As an ambitious person myself, I too fall prey to idolizing those deserving of emulation, if for no other reason than to see innovation married with ambition succeed. And if for nothing else, Jobs embodied that exact success. But such success is problematized by the cold fact that he had an irascible personality that made him, to put it mildly, a less than likable person. He alienated and berated his staff, aggrandized his importance, acted intermittently like an egotistical jerk, and instilled deep devotion and bitter resentment with those he dealt. He was not a knight riding into the sunlit future; chivalry wasn’t his forte.
Despite being an intense subject, Jobs remains elusive; the numerous mediums that have tried to deconstruct his complex character into explainable tidbits have each fallen shy of portraying the complete man. They each light key aspects of his personality, life, and legacy, but fail to actually illuminate his strange mind. Ironically they are not meant to solve the mystery of Steve Jobs; rather they perpetuate it.
The hard fact remains that his actions, regardless of the personality that drove them, affected how we actually live, work, and relax on a literal day-to-day basis. We’ve taken all these innovations for granted because they have become commonplace, a natural detail of the environment like a potted plant. The fact that I wrote this article on a consumer laptop embossed with an iconic logo; the fact that many reading this article will do so on a smartphone that can tell you where to find the nearest burrito shop; the fact that we can carry any song Mozart wrote hundreds of years ago in our pockets; these and many more are all indicators of the age Jobs and his peers dreamt of and drove others, including themselves, to achieve.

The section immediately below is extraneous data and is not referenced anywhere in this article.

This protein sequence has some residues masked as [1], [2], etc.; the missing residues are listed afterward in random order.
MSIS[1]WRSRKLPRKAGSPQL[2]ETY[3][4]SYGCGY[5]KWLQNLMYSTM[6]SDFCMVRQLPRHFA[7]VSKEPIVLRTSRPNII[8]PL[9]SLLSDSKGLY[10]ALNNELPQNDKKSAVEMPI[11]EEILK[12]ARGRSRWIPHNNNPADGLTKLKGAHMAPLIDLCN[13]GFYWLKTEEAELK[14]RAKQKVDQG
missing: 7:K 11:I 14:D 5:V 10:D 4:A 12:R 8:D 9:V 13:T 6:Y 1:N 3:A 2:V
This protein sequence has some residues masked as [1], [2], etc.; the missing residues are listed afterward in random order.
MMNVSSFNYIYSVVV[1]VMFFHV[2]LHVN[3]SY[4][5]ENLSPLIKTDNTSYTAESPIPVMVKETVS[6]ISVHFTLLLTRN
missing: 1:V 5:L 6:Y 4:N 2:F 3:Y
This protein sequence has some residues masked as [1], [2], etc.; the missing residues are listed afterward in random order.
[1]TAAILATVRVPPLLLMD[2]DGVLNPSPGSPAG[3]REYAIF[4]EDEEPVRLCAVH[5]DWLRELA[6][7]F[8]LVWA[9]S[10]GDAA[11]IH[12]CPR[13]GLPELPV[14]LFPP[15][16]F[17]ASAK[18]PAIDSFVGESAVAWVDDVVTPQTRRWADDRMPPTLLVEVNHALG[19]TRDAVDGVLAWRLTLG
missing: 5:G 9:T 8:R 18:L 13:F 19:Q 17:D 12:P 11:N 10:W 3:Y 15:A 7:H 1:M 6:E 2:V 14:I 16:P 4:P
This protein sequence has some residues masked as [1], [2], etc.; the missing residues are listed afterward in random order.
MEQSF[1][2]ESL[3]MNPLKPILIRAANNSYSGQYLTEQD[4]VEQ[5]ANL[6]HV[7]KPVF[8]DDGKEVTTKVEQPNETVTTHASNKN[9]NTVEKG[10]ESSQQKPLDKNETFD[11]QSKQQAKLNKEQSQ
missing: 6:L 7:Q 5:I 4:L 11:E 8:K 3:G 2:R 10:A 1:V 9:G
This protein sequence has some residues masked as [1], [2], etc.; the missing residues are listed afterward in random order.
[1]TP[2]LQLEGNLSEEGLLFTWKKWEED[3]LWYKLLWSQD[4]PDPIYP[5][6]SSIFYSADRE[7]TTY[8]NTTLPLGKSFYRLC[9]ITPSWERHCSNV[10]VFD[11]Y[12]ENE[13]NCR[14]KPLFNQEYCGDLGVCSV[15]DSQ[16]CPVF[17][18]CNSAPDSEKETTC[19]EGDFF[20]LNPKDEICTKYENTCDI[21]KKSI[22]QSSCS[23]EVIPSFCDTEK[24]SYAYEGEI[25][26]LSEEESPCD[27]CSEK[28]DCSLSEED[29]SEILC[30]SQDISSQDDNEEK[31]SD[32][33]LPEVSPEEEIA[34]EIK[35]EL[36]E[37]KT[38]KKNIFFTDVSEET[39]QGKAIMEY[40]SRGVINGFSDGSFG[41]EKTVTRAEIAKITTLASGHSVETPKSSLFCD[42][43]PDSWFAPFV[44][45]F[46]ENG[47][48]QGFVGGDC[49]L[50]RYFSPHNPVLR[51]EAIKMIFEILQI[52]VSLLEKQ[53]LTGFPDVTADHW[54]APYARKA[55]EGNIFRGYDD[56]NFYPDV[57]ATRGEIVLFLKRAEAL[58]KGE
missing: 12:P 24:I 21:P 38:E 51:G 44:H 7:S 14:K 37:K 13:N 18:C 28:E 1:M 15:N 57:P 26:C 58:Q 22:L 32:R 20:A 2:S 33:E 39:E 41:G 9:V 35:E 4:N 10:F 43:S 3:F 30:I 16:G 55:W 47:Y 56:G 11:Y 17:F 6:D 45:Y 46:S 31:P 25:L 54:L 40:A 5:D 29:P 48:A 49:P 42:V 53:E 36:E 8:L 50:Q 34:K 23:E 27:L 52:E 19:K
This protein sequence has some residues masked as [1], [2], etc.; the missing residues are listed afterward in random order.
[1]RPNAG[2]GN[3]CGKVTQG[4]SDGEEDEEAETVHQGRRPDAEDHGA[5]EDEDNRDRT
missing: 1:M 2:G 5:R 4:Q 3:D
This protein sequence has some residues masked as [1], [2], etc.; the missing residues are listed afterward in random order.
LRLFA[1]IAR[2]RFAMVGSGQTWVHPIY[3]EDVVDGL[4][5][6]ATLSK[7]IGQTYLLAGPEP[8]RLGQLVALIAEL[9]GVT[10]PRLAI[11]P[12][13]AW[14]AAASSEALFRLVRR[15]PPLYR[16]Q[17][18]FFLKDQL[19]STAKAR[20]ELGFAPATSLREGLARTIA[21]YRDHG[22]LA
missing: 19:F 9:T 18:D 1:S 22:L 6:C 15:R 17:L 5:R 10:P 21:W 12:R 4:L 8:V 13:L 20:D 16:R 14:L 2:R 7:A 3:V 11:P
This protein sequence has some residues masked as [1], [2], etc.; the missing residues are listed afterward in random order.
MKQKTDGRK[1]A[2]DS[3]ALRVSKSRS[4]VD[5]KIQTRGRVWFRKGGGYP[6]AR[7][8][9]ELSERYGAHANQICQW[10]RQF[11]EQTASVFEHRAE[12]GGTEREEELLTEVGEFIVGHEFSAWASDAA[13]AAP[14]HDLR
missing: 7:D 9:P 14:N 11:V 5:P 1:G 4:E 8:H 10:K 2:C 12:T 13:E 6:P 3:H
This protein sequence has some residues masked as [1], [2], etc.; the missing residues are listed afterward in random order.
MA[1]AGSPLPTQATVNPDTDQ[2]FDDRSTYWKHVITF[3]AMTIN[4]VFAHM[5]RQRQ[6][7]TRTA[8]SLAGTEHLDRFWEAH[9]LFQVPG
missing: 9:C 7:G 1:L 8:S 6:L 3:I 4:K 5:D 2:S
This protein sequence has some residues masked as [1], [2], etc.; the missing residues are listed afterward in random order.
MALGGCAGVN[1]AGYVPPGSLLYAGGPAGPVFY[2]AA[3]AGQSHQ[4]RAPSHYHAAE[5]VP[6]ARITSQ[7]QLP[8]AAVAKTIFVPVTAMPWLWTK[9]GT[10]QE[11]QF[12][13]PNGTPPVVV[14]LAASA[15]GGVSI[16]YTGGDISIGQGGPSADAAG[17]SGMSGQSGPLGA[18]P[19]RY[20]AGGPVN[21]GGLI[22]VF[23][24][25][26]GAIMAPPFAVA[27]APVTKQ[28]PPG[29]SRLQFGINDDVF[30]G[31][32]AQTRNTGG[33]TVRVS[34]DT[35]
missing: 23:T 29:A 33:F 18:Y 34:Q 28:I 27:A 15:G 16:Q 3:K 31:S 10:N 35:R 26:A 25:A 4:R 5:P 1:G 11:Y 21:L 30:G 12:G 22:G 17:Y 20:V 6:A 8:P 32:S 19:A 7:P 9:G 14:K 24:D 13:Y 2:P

When the iPhone first entered the market, concisely introduced by the showman himself, here were some of the first instinctual responses recorded on the internet, compiled courtesy of The Atlantic:
“Touch screen buttons? BAD idea. This thing will never work.”
“No freaking way, Apple! It’s over!”
“This looks like a disgusting bastard child of an iPod/Cellphone/PDA. Yes it’s shiny, but I’m sure it won’t be so shiny once you touch it.”
My two personal favorites: “no qwerty keyboard? ojhsdodsagfadhfldgs!!” and “These comments remind me of the folks who thought the original iPod didn’t stand a chance”.
The devices he envisioned and peddled felt intuitive, natural, extensions of human willpower. They were objects that reflected the user, a personal embodiment of oneself that could be used anywhere. They were us and we were them, not to get too sappy. Jobs’s philosophy broke down the barriers of technology, bringing it directly to the consumers in some kind of pseudo-utilitarian-zen-buddhist corporate mantra that connected us to our tools in a way not since the first cavemen fashioned a spear out of stick and stone.
Steve Jobs, for reasons many will find stupid or uninteresting, will endure. More importantly, his story should endure. His entire life’s package — part tragic, part triumphant — questions our deepest convictions of “making it in the world.” He challenges the gilded assumption that virtue is connected to success, that having a pious spirit is enough for achieving the highest pinnacle of recognition — cultural immortality on the level of an Edison, with all the baggage that brings.
Time to scroll down to the next prophet waiting in line.
Featured image courtesy of The Guardian.